Zadmehr Torabi, Parvin Ghasemi, Rebellious and Strong Black Women in Paradise, ILSHS Volume 53, International Letters of Social and Humanistic Sciences (Volume 53)
    The main aim of this paper is to apply black feminist tenets especially those of Bell Hooks and Alice Walker to demonstrate that unlike the passive black female characters of <i>The Bluest Eye</i>, and the resisting but finally victimized black women of <i>Beloved</i>, the wise and strong black women of <i>Paradise</i> who live in the Convent, are strong enough to recreate themselves as subjects, and to cultivate their own unique identity in a hegemonic environment which is replete with racial and gender discrimination. Black feminist actions and womanistic rituals help them accomplish this improvement. Consolata, and Mavis are two of such strong women of the Convent who not only succeed in healing themselves, but also in healing other black women as well. Black feminists claim in order to place black women at the center of stories about the American past, they must be depicted as subjects, that is, as creative change-agents, rather than as objects, or victims of hegemonic agency. In <i>Paradise</i> black women are depicted thus, have their own voices, and completely reject the patriarchal ideology.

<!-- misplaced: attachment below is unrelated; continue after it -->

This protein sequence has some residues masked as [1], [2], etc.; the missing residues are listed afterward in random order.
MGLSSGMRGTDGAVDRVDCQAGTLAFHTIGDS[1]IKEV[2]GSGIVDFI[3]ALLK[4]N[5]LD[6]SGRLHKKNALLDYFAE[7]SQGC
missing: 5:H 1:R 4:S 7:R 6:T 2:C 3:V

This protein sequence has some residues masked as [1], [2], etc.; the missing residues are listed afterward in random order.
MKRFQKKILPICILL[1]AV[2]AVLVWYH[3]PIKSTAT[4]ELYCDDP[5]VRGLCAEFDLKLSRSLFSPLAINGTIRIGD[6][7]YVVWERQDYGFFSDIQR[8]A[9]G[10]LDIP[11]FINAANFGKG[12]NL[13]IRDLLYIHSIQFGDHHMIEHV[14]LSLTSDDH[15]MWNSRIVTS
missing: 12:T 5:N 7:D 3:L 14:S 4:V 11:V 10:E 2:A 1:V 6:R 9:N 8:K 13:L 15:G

Alice Walker, Bell Hooks, Black Feminism, <i>Paradise</i>, Subalterns, Toni Morrison